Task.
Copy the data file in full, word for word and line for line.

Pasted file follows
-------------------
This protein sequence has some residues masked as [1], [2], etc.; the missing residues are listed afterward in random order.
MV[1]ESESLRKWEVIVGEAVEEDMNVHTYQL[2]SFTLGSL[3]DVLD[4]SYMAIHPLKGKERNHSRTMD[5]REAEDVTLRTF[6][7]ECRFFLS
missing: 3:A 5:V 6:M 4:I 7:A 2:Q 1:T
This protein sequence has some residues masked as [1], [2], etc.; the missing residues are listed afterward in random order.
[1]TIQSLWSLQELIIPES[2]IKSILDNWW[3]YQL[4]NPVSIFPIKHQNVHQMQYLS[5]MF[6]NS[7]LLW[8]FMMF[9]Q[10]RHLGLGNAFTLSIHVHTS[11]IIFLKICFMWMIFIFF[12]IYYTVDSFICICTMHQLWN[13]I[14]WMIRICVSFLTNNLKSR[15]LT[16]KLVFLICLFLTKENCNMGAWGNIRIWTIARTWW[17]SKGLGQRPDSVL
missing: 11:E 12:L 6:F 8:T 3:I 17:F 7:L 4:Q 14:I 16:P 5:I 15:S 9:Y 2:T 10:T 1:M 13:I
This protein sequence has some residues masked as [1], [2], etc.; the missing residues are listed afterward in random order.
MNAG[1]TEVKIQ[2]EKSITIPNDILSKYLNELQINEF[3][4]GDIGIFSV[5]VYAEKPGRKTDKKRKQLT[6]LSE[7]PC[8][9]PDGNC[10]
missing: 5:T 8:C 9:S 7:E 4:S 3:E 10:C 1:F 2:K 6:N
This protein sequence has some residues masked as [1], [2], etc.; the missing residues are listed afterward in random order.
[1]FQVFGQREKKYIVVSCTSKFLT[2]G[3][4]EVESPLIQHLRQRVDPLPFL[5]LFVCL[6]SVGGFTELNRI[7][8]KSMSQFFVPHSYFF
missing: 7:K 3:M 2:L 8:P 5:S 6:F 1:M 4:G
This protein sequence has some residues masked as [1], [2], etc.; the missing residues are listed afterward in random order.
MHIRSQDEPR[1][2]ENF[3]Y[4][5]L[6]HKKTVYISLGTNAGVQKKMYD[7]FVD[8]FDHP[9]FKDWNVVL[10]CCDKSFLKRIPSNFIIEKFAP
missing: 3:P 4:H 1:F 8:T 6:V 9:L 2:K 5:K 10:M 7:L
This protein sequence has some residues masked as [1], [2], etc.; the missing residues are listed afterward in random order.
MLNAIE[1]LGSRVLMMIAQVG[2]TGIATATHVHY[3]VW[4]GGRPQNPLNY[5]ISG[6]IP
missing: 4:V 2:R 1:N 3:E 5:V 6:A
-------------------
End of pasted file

This protein sequence has some residues masked as [1], [2], etc.; the missing residues are listed afterward in random order.
MV[1]ESESLRKWEVIVGEAVEEDMNVHTYQL[2]SFTLGSL[3]DVLD[4]SYMAIHPLKGKERNHSRTMD[5]REAEDVTLRTF[6][7]ECRFFLS
missing: 3:A 5:V 6:M 4:I 7:A 2:Q 1:T
This protein sequence has some residues masked as [1], [2], etc.; the missing residues are listed afterward in random order.
[1]TIQSLWSLQELIIPES[2]IKSILDNWW[3]YQL[4]NPVSIFPIKHQNVHQMQYLS[5]MF[6]NS[7]LLW[8]FMMF[9]Q[10]RHLGLGNAFTLSIHVHTS[11]IIFLKICFMWMIFIFF[12]IYYTVDSFICICTMHQLWN[13]I[14]WMIRICVSFLTNNLKSR[15]LT[16]KLVFLICLFLTKENCNMGAWGNIRIWTIARTWW[17]SKGLGQRPDSVL
missing: 11:E 12:L 6:F 8:T 3:I 17:F 7:L 4:Q 14:I 16:P 5:I 15:S 9:Y 2:T 10:T 1:M 13:I
This protein sequence has some residues masked as [1], [2], etc.; the missing residues are listed afterward in random order.
MNAG[1]TEVKIQ[2]EKSITIPNDILSKYLNELQINEF[3][4]GDIGIFSV[5]VYAEKPGRKTDKKRKQLT[6]LSE[7]PC[8][9]PDGNC[10]
missing: 5:T 8:C 9:S 7:E 4:S 3:E 10:C 1:F 2:K 6:N
This protein sequence has some residues masked as [1], [2], etc.; the missing residues are listed afterward in random order.
[1]FQVFGQREKKYIVVSCTSKFLT[2]G[3][4]EVESPLIQHLRQRVDPLPFL[5]LFVCL[6]SVGGFTELNRI[7][8]KSMSQFFVPHSYFF
missing: 7:K 3:M 2:L 8:P 5:S 6:F 1:M 4:G
This protein sequence has some residues masked as [1], [2], etc.; the missing residues are listed afterward in random order.
MHIRSQDEPR[1][2]ENF[3]Y[4][5]L[6]HKKTVYISLGTNAGVQKKMYD[7]FVD[8]FDHP[9]FKDWNVVL[10]CCDKSFLKRIPSNFIIEKFAP
missing: 3:P 4:H 1:F 8:T 6:V 9:L 2:K 5:K 10:M 7:L
This protein sequence has some residues masked as [1], [2], etc.; the missing residues are listed afterward in random order.
MLNAIE[1]LGSRVLMMIAQVG[2]TGIATATHVHY[3]VW[4]GGRPQNPLNY[5]ISG[6]IP
missing: 4:V 2:R 1:N 3:E 5:V 6:A